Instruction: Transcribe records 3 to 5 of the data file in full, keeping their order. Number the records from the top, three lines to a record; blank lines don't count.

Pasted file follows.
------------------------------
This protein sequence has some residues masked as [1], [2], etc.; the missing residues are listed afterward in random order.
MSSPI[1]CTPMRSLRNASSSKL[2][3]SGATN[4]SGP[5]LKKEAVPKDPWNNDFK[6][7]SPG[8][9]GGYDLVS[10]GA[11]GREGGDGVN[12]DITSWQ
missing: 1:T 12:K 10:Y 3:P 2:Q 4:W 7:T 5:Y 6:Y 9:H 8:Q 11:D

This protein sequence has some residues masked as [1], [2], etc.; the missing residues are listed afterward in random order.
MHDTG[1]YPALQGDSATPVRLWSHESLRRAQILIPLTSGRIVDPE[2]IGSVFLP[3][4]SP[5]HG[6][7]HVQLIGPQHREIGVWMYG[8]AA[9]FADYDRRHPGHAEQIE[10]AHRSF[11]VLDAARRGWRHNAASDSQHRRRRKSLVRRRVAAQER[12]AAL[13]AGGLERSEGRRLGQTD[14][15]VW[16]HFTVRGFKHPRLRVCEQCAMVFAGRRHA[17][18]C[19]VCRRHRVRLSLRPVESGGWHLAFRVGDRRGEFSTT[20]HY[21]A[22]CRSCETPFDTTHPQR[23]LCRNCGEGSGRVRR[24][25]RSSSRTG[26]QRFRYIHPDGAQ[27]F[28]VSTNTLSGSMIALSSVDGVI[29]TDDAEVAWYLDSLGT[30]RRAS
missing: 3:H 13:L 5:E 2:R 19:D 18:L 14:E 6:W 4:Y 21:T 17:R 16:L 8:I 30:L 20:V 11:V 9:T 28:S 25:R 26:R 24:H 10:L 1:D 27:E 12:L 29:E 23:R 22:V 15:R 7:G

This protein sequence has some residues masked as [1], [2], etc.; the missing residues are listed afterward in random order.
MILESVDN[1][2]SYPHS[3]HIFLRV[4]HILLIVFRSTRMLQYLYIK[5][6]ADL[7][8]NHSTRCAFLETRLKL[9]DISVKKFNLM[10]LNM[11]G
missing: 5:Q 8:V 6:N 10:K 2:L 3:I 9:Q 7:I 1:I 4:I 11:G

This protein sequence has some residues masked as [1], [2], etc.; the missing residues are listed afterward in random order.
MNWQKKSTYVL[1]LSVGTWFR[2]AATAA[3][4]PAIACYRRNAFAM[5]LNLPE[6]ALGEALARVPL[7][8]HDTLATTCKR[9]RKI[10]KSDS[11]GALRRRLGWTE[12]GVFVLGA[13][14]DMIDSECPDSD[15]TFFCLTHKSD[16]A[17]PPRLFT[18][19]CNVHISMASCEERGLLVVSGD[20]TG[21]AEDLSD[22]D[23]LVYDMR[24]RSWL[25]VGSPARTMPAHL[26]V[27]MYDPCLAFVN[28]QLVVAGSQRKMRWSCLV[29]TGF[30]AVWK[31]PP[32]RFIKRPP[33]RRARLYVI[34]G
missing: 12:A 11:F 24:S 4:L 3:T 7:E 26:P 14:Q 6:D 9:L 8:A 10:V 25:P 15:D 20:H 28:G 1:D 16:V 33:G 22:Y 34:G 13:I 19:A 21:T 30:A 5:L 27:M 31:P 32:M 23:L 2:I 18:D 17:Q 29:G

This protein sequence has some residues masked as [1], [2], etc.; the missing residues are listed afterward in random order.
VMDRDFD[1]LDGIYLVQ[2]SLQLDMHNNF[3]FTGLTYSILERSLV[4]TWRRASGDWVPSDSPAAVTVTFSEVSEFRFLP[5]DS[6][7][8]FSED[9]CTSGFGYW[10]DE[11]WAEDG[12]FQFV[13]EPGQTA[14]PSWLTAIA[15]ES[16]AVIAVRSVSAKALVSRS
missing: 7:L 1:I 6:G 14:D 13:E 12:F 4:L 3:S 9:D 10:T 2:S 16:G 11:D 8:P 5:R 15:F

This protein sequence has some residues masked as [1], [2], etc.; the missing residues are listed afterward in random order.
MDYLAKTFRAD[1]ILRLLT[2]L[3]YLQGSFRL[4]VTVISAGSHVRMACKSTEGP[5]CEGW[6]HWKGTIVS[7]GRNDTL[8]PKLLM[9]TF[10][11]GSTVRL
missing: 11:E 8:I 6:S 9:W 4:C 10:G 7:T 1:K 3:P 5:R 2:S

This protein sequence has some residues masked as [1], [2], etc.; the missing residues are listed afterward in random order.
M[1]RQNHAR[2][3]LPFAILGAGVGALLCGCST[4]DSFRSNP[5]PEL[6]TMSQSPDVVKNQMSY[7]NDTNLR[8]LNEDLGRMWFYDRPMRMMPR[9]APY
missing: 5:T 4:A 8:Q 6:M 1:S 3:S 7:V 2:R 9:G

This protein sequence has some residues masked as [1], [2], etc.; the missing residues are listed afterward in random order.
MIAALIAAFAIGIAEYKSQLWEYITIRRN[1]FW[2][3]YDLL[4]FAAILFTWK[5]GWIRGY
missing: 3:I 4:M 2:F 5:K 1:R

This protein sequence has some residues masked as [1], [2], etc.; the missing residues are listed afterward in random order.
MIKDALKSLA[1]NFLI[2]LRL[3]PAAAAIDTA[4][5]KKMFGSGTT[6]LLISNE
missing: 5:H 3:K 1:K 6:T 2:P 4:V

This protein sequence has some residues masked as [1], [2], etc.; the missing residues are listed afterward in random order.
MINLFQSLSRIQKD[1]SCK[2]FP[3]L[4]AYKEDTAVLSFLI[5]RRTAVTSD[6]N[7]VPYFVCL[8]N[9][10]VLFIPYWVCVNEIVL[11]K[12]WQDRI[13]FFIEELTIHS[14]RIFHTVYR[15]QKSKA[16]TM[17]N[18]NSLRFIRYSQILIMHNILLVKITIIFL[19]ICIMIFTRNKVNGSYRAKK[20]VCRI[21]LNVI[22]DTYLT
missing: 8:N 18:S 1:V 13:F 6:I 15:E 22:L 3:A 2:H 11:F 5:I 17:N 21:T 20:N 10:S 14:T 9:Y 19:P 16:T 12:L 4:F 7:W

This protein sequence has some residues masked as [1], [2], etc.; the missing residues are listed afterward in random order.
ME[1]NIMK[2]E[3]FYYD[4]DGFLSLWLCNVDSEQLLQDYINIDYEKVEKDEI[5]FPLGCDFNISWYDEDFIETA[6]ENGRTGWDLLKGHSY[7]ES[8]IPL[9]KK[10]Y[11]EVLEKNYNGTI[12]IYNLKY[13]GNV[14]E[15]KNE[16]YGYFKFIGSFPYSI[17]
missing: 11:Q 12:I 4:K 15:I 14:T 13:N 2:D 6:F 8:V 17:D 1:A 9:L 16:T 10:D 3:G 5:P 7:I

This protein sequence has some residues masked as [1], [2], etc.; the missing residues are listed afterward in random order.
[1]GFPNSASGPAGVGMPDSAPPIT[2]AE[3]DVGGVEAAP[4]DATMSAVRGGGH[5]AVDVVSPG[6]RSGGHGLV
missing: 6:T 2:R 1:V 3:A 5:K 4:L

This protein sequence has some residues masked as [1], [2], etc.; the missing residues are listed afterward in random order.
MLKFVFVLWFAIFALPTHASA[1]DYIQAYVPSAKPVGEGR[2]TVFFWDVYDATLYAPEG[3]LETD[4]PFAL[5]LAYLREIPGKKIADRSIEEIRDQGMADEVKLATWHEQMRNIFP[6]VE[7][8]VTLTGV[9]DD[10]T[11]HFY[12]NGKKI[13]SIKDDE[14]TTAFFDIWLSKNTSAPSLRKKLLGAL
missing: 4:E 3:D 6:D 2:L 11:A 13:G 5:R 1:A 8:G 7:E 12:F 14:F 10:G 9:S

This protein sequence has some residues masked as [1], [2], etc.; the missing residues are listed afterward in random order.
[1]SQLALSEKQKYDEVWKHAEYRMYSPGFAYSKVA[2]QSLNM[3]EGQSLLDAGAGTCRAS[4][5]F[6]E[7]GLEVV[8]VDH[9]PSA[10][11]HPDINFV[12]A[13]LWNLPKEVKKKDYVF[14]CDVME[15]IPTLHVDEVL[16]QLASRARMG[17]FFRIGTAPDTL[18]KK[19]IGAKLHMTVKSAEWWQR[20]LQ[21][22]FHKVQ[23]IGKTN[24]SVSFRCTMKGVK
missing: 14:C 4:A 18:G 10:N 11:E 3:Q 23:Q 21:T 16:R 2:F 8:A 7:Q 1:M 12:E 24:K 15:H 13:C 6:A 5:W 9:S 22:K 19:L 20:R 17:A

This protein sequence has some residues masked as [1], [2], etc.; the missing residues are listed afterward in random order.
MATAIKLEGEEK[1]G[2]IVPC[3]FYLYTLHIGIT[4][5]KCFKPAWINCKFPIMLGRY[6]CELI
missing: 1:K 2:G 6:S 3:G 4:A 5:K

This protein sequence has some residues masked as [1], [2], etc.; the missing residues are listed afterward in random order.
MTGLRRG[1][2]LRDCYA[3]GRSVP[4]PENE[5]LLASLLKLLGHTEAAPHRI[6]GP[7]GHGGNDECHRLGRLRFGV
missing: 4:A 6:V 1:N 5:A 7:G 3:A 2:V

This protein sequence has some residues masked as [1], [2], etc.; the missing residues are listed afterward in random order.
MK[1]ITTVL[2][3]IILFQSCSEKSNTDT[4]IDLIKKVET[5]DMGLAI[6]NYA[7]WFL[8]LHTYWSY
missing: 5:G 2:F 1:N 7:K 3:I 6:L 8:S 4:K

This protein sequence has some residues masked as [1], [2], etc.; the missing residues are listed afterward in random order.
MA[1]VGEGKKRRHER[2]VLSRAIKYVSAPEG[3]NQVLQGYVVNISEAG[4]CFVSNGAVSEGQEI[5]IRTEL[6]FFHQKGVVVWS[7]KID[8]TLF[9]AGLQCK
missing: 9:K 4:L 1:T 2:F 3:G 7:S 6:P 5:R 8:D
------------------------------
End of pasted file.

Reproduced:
This protein sequence has some residues masked as [1], [2], etc.; the missing residues are listed afterward in random order.
MILESVDN[1][2]SYPHS[3]HIFLRV[4]HILLIVFRSTRMLQYLYIK[5][6]ADL[7][8]NHSTRCAFLETRLKL[9]DISVKKFNLM[10]LNM[11]G
missing: 5:Q 8:V 6:N 10:K 2:L 3:I 9:Q 7:I 1:I 4:I 11:G

This protein sequence has some residues masked as [1], [2], etc.; the missing residues are listed afterward in random order.
MNWQKKSTYVL[1]LSVGTWFR[2]AATAA[3][4]PAIACYRRNAFAM[5]LNLPE[6]ALGEALARVPL[7][8]HDTLATTCKR[9]RKI[10]KSDS[11]GALRRRLGWTE[12]GVFVLGA[13][14]DMIDSECPDSD[15]TFFCLTHKSD[16]A[17]PPRLFT[18][19]CNVHISMASCEERGLLVVSGD[20]TG[21]AEDLSD[22]D[23]LVYDMR[24]RSWL[25]VGSPARTMPAHL[26]V[27]MYDPCLAFVN[28]QLVVAGSQRKMRWSCLV[29]TGF[30]AVWK[31]PP[32]RFIKRPP[33]RRARLYVI[34]G
missing: 12:A 11:F 24:S 4:L 3:T 7:E 26:P 14:Q 6:D 9:L 8:A 10:V 25:P 15:D 20:H 28:G 1:D 16:V 33:G 22:Y 34:G 13:I 19:A 21:T 30:A 5:L 27:M 31:P 32:M 23:L 2:I 18:D 17:Q 29:G

This protein sequence has some residues masked as [1], [2], etc.; the missing residues are listed afterward in random order.
VMDRDFD[1]LDGIYLVQ[2]SLQLDMHNNF[3]FTGLTYSILERSLV[4]TWRRASGDWVPSDSPAAVTVTFSEVSEFRFLP[5]DS[6][7][8]FSED[9]CTSGFGYW[10]DE[11]WAEDG[12]FQFV[13]EPGQTA[14]PSWLTAIA[15]ES[16]AVIAVRSVSAKALVSRS
missing: 7:L 1:I 6:G 14:D 13:E 12:F 4:L 3:S 9:D 10:T 2:S 16:G 11:D 8:P 5:R 15:F